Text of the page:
There were a few core areas: high-level deliverables, the kanban board, and our system health indicators. Early on we used red, yellow green. That is until Alex requested a more accessible color system. This truly changed everyone’s daily work.

People implicitly understand the Red, Yellow, Green from traffic lights. Generally, Red is stop or “bad”. Yellow is similar to “warning”. Green is good or just “go”. These are not really sufficient for encouraging problem-solving or decision-making.

Alex’s request for an accessible color scheme forced us to break out of this mental model and create our own.

Here’s ours. Blue is “system normal”. Yellow is “manageable challenges”. Black is “problem! Stop for swarming.”

The crucial change in this blue, yellow, black model is the black color. Grading anything as black is the signal for the team to stop and engage in problem-solving. Then the aim, becomes turning that sticky yellow or blue. Simple, but not always easy.

We lean into these colors by adding emojis. Blue may be a thumbs up, happy smiling face, or person with sunglasses depending on context. Yellow is typically a neutral or grimacing face. Black is the rotating light siren.

Using emojis enhances the visual management by giving the viewer another picture to relate to. It also allows us to adapt the three color to different contexts. These three colors are flexible enough for two core uses.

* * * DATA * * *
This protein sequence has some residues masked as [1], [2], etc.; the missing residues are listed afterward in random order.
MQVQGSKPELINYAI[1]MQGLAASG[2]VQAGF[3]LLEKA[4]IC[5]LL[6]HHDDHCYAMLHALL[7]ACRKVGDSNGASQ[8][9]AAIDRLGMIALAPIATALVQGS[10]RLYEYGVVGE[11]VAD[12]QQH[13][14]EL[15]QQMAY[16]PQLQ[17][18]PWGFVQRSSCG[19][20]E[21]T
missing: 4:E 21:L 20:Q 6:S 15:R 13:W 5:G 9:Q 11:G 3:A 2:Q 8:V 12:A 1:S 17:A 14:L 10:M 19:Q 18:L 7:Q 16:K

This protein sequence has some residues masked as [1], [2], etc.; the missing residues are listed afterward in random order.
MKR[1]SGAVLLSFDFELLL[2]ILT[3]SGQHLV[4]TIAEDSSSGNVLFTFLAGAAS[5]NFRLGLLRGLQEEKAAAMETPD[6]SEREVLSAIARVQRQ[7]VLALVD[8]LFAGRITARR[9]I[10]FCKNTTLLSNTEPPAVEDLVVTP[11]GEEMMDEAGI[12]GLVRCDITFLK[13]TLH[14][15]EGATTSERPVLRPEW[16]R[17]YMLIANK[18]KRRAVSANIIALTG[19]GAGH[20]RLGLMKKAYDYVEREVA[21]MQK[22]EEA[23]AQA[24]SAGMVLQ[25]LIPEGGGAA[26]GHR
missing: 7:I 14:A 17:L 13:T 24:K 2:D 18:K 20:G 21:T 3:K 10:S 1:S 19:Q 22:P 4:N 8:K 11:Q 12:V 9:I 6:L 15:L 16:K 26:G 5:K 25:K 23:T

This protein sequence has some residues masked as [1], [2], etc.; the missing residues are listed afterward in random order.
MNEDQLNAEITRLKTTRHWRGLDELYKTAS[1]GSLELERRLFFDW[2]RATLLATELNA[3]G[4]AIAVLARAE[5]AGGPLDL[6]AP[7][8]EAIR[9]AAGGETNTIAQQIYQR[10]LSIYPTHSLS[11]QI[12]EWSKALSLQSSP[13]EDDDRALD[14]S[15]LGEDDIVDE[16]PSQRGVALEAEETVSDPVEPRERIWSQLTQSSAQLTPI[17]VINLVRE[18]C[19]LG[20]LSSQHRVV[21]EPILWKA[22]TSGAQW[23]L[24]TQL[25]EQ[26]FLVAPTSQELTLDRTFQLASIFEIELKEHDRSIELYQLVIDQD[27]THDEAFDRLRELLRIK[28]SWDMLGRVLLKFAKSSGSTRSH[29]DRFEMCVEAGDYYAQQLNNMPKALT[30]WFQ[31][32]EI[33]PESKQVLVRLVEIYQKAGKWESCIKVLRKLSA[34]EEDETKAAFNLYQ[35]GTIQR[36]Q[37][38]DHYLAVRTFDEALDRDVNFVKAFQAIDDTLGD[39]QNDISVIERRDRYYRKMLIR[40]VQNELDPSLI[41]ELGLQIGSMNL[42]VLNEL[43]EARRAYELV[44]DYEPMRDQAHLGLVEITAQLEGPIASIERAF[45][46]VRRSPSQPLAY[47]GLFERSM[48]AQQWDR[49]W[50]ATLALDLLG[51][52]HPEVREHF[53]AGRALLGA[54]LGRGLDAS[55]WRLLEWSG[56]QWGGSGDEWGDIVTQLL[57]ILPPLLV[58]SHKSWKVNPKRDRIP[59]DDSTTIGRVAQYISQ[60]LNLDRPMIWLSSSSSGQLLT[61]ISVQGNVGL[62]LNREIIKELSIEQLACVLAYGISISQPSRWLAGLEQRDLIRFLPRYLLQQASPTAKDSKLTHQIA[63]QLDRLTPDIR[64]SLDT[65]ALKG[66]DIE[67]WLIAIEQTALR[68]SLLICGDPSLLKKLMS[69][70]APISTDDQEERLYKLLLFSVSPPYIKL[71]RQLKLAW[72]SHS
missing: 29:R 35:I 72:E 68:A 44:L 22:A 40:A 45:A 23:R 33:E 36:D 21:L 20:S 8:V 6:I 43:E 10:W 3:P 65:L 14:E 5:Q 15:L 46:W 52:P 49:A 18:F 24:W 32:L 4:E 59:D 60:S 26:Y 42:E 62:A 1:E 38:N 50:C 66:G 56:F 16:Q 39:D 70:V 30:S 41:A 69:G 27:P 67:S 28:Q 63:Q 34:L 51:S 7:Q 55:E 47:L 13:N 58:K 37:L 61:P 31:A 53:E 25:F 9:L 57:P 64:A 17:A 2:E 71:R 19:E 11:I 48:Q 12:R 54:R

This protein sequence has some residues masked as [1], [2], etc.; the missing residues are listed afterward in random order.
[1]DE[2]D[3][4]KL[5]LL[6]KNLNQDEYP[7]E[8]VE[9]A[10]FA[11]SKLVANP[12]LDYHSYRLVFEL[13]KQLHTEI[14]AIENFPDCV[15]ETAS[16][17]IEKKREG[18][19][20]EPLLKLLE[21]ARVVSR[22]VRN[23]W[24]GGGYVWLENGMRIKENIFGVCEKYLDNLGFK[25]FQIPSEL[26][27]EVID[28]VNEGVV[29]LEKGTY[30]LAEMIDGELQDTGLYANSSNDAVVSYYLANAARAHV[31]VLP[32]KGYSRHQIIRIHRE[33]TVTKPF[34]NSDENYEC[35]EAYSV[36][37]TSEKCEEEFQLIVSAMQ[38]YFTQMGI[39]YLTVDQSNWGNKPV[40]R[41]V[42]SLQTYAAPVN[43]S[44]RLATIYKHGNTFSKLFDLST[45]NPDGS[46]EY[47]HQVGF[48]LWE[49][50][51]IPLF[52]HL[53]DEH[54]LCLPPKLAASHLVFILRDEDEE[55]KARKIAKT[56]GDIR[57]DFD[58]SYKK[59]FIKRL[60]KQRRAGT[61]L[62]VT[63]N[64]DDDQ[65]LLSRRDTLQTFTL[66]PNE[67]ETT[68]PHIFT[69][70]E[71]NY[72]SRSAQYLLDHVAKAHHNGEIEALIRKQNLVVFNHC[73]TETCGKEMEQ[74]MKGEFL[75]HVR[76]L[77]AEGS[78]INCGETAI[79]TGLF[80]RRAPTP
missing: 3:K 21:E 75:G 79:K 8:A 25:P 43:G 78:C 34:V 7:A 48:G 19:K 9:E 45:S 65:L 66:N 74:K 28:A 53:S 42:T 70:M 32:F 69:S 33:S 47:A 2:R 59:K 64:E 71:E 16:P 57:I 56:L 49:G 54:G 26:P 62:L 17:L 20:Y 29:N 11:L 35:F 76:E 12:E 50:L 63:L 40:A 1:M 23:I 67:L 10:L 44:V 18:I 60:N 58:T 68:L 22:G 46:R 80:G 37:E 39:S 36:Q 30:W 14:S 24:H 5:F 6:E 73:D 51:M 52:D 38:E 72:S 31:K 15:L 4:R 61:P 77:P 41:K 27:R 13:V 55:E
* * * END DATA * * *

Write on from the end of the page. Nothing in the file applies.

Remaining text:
The first use case is a health indicator. This is a point in time assessment about anything. It could be an SLO, a deliverable, or the running cost of a given system. Blue is a thumbs up or “all good”. Yellow is a grimacing face but OK. Black is the siren, “Stop, swarm this problem!”.

Designing our visual management like this embodies the first capability from _The High-Velocity Edge_. The first capability is designing systems to quickly surface problems. This is coloring anything black. Then the second capability kicks in: stop and swarm on problems.

The second use case is a viability asssessment, typically used in A3s, or other forms of problem-solving. Blue is like two thumbs up or “this is great”. Yellow is like the neutral face, workable but not excited about this. Black is thumbs down, the red x, certainly not viable or acceptable by any means.
Here’s how we use these color in the daily work.